Tuesday, November 3, 2009
Convention Center, Exhibit Hall BC, Second Floor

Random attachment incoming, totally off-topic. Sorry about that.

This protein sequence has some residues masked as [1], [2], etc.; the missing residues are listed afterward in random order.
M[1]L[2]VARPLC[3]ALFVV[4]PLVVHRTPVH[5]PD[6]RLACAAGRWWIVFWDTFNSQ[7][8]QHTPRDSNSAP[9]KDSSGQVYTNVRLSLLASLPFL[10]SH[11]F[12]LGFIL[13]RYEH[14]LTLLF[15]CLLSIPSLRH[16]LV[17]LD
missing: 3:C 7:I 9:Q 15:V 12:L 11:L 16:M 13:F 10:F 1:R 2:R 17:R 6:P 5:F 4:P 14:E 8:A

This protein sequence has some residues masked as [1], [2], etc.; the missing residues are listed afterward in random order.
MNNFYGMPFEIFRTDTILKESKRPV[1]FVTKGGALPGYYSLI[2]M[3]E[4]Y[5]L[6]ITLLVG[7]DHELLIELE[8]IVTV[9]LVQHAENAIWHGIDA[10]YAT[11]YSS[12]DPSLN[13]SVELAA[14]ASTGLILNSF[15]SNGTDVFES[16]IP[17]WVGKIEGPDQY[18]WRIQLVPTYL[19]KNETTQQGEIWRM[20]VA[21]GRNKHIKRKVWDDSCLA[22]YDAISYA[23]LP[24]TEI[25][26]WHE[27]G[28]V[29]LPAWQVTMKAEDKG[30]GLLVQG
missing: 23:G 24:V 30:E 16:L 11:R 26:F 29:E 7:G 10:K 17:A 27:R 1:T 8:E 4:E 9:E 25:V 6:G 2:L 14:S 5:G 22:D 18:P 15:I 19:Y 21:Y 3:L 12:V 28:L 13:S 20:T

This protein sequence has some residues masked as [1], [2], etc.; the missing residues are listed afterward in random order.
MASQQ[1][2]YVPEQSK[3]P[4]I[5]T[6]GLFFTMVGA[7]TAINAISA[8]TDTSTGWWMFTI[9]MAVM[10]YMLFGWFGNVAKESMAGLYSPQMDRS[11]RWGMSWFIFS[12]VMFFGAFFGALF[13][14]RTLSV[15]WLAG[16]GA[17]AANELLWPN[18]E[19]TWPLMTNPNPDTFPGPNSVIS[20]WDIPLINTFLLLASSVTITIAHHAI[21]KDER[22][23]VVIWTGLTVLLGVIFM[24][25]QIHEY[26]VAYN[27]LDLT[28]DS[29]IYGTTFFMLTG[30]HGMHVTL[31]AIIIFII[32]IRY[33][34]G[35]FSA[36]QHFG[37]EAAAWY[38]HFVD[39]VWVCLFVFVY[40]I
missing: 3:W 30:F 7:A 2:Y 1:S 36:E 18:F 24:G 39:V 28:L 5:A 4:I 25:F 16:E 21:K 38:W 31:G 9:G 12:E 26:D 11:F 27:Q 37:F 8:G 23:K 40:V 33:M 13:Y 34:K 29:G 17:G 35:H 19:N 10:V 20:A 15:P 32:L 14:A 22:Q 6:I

Corn growers consider the reduced or variable nitrogen (N) fertilizer application in order to reduce crop inputs and maximize yields. The objective of this study, initiated in 2007, was to evaluate the potential of using algorithm and N rich strip for estimating a side-dress N application on corn (Zea mays L.). A commercially available soil EC measurement system (Veris Technologies 3100) was used to identify variations in soil texture. Nitrogen was applied at planting. During the corn vegetation, the GreenSeeker optical sensing technology was used to measure the Normalized Difference Vegetation Index (NDVI). For 2007, the grain yield (y) was estimated as y = 0.3511e375.56x, where x is INSEY calculated as NDVI divided by number of days from planting to sensing (Growing Degree Days>0). The Response Index (RI), calculated by dividing the average NDVI readings from plots with high N applications by the average NDVI readings from the area ready for a side-dress, was estimated at 1.39 for the same year and indicated that we could expect about 39% increase in corn yield potential with additional N application. The maximum calculated rate to which corn could potentially respond would be about 80 kg N ha-1. In 2008, the NDVI measurements did not show a significant difference between high N rich application and plots with standard N application at planting indicating that there would be very little or no corn yield potential increase with additional (side-dress) N application. The results also indicated that soil EC measurements, in addition to the NDVI readings, may help to determine the optimum side-dress N application rates for corn grown under different soil textures.